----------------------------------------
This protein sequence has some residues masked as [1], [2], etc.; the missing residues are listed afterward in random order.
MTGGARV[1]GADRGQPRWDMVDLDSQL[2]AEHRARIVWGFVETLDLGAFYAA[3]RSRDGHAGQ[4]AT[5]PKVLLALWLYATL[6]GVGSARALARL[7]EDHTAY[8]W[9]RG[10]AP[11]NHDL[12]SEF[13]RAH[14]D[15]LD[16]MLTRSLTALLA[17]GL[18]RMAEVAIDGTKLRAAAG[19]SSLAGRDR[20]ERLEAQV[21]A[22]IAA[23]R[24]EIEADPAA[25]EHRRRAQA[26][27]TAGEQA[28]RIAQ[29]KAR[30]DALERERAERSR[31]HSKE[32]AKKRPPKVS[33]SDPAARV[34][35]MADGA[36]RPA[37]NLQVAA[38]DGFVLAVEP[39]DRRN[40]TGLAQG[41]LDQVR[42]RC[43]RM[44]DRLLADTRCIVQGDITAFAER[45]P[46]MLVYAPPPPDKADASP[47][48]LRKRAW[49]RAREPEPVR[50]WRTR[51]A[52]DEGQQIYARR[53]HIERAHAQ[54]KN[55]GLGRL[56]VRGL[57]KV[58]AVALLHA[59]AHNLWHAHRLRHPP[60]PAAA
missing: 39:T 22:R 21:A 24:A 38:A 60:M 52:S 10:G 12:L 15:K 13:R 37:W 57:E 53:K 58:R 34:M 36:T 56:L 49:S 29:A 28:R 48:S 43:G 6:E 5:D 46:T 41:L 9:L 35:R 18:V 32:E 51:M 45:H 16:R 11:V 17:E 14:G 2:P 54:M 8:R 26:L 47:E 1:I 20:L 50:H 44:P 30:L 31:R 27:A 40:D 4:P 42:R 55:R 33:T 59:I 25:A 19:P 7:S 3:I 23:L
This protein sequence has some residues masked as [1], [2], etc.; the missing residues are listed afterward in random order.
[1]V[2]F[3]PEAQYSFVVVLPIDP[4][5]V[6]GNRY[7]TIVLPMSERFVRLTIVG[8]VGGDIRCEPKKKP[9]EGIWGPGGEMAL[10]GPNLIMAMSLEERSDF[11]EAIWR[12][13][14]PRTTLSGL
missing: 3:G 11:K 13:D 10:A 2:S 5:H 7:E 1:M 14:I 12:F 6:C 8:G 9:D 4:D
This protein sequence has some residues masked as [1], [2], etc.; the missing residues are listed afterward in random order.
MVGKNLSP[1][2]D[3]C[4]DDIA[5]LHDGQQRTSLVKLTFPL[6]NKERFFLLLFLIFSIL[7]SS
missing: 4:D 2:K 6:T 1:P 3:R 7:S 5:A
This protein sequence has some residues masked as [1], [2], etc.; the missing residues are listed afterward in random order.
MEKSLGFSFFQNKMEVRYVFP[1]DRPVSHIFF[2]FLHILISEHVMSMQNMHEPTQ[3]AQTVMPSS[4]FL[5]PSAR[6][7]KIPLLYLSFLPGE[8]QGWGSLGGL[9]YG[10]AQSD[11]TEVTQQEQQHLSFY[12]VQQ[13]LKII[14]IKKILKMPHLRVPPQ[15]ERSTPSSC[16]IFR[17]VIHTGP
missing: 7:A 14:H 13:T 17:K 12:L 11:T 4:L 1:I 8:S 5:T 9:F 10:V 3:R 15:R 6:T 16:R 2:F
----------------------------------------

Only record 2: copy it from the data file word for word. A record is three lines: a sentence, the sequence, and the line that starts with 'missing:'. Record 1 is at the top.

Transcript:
This protein sequence has some residues masked as [1], [2], etc.; the missing residues are listed afterward in random order.
[1]V[2]F[3]PEAQYSFVVVLPIDP[4][5]V[6]GNRY[7]TIVLPMSERFVRLTIVG[8]VGGDIRCEPKKKP[9]EGIWGPGGEMAL[10]GPNLIMAMSLEERSDF[11]EAIWR[12][13][14]PRTTLSGL
missing: 3:G 11:K 13:D 10:A 2:S 5:H 7:E 1:M 14:I 12:F 6:C 8:G 9:D 4:D